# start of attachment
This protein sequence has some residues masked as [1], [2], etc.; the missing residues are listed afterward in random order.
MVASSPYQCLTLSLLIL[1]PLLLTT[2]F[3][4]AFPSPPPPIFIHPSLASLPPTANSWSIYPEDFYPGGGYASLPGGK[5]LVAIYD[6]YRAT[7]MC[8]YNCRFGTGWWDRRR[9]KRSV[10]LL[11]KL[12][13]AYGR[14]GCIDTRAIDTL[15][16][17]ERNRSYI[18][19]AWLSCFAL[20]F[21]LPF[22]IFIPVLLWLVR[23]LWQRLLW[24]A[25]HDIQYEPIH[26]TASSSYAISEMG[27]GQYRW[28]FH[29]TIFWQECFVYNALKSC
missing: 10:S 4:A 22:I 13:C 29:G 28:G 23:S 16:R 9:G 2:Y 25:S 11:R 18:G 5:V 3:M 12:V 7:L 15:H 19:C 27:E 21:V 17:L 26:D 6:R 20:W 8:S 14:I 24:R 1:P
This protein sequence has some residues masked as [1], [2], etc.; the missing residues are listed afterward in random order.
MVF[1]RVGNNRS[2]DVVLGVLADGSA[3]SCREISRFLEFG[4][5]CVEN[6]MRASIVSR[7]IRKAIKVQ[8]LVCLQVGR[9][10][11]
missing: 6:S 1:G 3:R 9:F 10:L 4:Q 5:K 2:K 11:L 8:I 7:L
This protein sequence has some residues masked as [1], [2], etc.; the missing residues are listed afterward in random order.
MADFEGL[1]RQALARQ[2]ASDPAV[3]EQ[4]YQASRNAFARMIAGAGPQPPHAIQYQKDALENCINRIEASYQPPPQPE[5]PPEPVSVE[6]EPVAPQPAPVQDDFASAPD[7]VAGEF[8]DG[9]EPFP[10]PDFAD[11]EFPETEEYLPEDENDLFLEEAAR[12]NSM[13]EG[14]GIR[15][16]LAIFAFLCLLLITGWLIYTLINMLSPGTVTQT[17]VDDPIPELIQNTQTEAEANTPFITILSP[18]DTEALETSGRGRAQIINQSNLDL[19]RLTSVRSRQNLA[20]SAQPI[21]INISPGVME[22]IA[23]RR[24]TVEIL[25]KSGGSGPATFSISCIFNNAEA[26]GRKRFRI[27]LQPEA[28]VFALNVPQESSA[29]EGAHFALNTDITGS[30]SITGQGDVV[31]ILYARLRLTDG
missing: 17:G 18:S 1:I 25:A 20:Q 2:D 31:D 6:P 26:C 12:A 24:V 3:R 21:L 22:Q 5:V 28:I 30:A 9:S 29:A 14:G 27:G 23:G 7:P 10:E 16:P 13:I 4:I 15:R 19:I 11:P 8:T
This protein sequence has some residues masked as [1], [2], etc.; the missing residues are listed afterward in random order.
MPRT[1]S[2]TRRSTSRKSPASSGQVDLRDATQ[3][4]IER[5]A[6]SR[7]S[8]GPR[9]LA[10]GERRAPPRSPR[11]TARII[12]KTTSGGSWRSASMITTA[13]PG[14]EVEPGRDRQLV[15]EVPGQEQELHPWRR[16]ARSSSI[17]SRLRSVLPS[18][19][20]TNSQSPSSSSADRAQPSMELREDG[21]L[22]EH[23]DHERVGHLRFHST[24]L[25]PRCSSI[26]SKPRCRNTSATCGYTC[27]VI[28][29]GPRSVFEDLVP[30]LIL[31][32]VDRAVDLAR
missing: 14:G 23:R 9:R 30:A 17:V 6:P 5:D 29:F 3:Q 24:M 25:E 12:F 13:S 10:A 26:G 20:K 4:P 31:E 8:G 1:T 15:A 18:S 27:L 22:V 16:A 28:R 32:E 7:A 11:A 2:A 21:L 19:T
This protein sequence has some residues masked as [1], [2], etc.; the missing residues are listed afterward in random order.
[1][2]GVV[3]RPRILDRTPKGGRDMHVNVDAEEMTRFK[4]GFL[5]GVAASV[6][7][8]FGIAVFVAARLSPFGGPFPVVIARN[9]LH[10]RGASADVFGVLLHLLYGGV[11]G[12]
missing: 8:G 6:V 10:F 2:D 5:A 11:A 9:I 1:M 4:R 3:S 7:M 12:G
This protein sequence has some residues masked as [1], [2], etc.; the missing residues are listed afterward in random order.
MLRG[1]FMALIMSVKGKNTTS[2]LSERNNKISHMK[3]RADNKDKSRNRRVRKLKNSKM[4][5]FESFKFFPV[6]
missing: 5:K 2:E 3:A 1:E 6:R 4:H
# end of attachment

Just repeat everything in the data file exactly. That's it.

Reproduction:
This protein sequence has some residues masked as [1], [2], etc.; the missing residues are listed afterward in random order.
MVASSPYQCLTLSLLIL[1]PLLLTT[2]F[3][4]AFPSPPPPIFIHPSLASLPPTANSWSIYPEDFYPGGGYASLPGGK[5]LVAIYD[6]YRAT[7]MC[8]YNCRFGTGWWDRRR[9]KRSV[10]LL[11]KL[12][13]AYGR[14]GCIDTRAIDTL[15][16][17]ERNRSYI[18][19]AWLSCFAL[20]F[21]LPF[22]IFIPVLLWLVR[23]LWQRLLW[24]A[25]HDIQYEPIH[26]TASSSYAISEMG[27]GQYRW[28]FH[29]TIFWQECFVYNALKSC
missing: 10:S 4:A 22:I 13:C 29:G 28:G 23:S 16:R 9:G 2:Y 25:S 11:R 18:G 5:V 3:M 12:V 7:L 15:H 19:C 27:E 21:V 17:L 26:D 6:R 20:W 8:S 14:I 24:R 1:P
This protein sequence has some residues masked as [1], [2], etc.; the missing residues are listed afterward in random order.
MVF[1]RVGNNRS[2]DVVLGVLADGSA[3]SCREISRFLEFG[4][5]CVEN[6]MRASIVSR[7]IRKAIKVQ[8]LVCLQVGR[9][10][11]
missing: 6:S 1:G 3:R 9:F 10:L 4:Q 5:K 2:K 11:L 8:I 7:L
This protein sequence has some residues masked as [1], [2], etc.; the missing residues are listed afterward in random order.
MADFEGL[1]RQALARQ[2]ASDPAV[3]EQ[4]YQASRNAFARMIAGAGPQPPHAIQYQKDALENCINRIEASYQPPPQPE[5]PPEPVSVE[6]EPVAPQPAPVQDDFASAPD[7]VAGEF[8]DG[9]EPFP[10]PDFAD[11]EFPETEEYLPEDENDLFLEEAAR[12]NSM[13]EG[14]GIR[15][16]LAIFAFLCLLLITGWLIYTLINMLSPGTVTQT[17]VDDPIPELIQNTQTEAEANTPFITILSP[18]DTEALETSGRGRAQIINQSNLDL[19]RLTSVRSRQNLA[20]SAQPI[21]INISPGVME[22]IA[23]RR[24]TVEIL[25]KSGGSGPATFSISCIFNNAEA[26]GRKRFRI[27]LQPEA[28]VFALNVPQESSA[29]EGAHFALNTDITGS[30]SITGQGDVV[31]ILYARLRLTDG
missing: 17:G 18:S 1:I 25:A 20:Q 2:D 31:D 6:P 26:C 12:A 24:V 3:R 21:L 22:Q 5:V 28:I 30:A 9:S 29:A 14:G 27:G 23:G 7:P 10:E 16:P 13:I 4:I 15:R 19:I 11:P 8:T
This protein sequence has some residues masked as [1], [2], etc.; the missing residues are listed afterward in random order.
MPRT[1]S[2]TRRSTSRKSPASSGQVDLRDATQ[3][4]IER[5]A[6]SR[7]S[8]GPR[9]LA[10]GERRAPPRSPR[11]TARII[12]KTTSGGSWRSASMITTA[13]PG[14]EVEPGRDRQLV[15]EVPGQEQELHPWRR[16]ARSSSI[17]SRLRSVLPS[18][19][20]TNSQSPSSSSADRAQPSMELREDG[21]L[22]EH[23]DHERVGHLRFHST[24]L[25]PRCSSI[26]SKPRCRNTSATCGYTC[27]VI[28][29]GPRSVFEDLVP[30]LIL[31][32]VDRAVDLAR
missing: 14:G 23:R 9:R 30:A 17:V 6:P 5:D 29:F 3:Q 24:M 25:E 12:F 13:S 10:A 26:G 20:K 4:P 31:E 8:G 1:T 15:A 18:S 27:L 22:V 16:A 28:R 32:E 7:A 11:A 2:A 21:L 19:T
This protein sequence has some residues masked as [1], [2], etc.; the missing residues are listed afterward in random order.
[1][2]GVV[3]RPRILDRTPKGGRDMHVNVDAEEMTRFK[4]GFL[5]GVAASV[6][7][8]FGIAVFVAARLSPFGGPFPVVIARN[9]LH[10]RGASADVFGVLLHLLYGGV[11]G[12]
missing: 8:G 6:V 10:F 2:D 5:A 11:A 9:I 1:M 4:R 3:S 7:M 12:G
This protein sequence has some residues masked as [1], [2], etc.; the missing residues are listed afterward in random order.
MLRG[1]FMALIMSVKGKNTTS[2]LSERNNKISHMK[3]RADNKDKSRNRRVRKLKNSKM[4][5]FESFKFFPV[6]
missing: 5:K 2:E 3:A 1:E 6:R 4:H